Issued 19th May 2015
The International Salvage Union (ISU) annual statistics for 2014 show a vibrant industry providing vital services to the shipping industry which help protect shipowners and insurers from huge financial losses. For example, in Lloyd’s Open Form (LOF) cases alone, US$1.2 billion of property (ship and cargo) was salved relating to cases where revenue was realised during 2014.
The ISU 2014 annual statistics relate to income which ISU members received in 2014 but which may be due from cases in previous years. Gross revenues from all activity was US$ 775 million, almost exactly the same as the previous year’s figure of US$ 772. There is a notable increase in revenue from sources other than Lloyd’s Open Form work.
At the same time a fall in revenue from wreck removal activity probably reflects the conclusion or winding down during this period of major cases such as the Costa Concordia and Rena.
There has been a significant increase in the number of non-LOF cases boosting the total number of cases recorded to 249, up from 196 in 2013. The overall trend is a clear increase in the number of non-LOF cases and a continuing decline in the number of LOF cases. LOF revenue has correspondingly fallen. It is down from US$202 in 2013 to US$181 in 2014.
Non-LOF revenue for 2014 was US$ 146 up from US$ 62 last time, a significant increase. It reflects a preference by shipowners to use commercial terms other than LOF. It continues to be a concern for ISU which believes that LOF has great benefits in emergency response cases. Importantly LOF revenues include the element of “encouragement” that has been an underlying principle of salvage for centuries. It ensures that it is worthwhile for salvors to maintain a response capability in an uncertain sector where income is not predictable.
LOF revenue as a percentage of salved values fell from 16.34% in 2013 to 15.2% in 2014. This includes cases where the settlement was agreed and those that went to arbitration. Generally, settled cases are more simple and arbitrated cases more complex. The great majority of LOF cases, around 75%, are settled.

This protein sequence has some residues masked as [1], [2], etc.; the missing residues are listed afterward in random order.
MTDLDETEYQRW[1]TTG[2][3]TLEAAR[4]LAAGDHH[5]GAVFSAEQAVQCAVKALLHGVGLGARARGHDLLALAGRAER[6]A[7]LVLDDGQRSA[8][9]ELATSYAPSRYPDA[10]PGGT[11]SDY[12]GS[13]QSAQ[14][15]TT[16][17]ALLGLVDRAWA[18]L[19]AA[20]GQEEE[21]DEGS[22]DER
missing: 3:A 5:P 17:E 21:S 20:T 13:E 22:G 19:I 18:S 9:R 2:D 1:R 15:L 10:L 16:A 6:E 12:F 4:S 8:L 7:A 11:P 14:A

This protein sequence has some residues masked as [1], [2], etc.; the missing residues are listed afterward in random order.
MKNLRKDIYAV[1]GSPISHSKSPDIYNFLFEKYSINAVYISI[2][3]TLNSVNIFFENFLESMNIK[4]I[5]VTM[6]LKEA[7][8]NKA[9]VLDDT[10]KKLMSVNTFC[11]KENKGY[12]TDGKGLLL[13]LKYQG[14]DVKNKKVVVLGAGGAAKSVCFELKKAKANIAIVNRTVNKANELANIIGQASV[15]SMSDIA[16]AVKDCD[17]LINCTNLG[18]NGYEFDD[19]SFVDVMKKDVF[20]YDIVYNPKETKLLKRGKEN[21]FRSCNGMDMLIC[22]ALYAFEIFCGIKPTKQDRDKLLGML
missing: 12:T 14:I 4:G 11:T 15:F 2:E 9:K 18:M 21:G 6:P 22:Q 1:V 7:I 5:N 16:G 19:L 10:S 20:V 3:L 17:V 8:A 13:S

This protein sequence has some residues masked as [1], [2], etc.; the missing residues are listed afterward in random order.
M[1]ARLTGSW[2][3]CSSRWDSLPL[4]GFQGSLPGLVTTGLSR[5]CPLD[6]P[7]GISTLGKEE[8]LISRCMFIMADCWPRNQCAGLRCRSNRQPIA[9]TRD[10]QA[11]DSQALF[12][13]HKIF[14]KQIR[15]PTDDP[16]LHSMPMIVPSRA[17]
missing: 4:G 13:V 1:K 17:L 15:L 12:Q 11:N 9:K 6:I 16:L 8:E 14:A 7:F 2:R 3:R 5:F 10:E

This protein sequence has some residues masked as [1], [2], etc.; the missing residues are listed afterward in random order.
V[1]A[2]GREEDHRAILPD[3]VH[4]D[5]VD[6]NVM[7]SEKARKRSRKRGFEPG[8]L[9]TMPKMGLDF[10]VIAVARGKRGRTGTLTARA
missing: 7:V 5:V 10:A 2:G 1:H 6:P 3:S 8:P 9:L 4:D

Wreck removal revenue has fallen from US$ 458 in 2013 to US$ 394 in 2014 as well-known cases were concluded or winding down. The number of wreck removal cases was up dramatically from 48 to 91. Wreck removal cases also includes other “marine services” such as bunker removal and cargo recovery as well as dealing with wrecked hulls. Despite the fall in wreck removal income in 2014, the trend shows the increasing importance of this work for ISU members.
Commenting on the statistics, ISU President Leendert Muller said: “Gross revenues have remained stable but the way in which our members receive their income has changed. There is a noticeable rise in operations overall but a fall in LOF cases. Correspondingly, income from LOF is in decline while income from commercial contracts is up.
“Nevertheless, LOF salved values are a good indicator of the benefit of our industry. It shows that our members salved US$ 1.2 billion (the combined value of cargo and vessel) worth of property that was in peril at sea. And paying 15% of the total value to save the whole of a marine adventure from potential loss represents good value.
“As with our pollution prevention statistics it helps to verify the importance of the commercial salvage industry and its value to shipowners and insurers.”
The full statistics can be viewed by clicking here.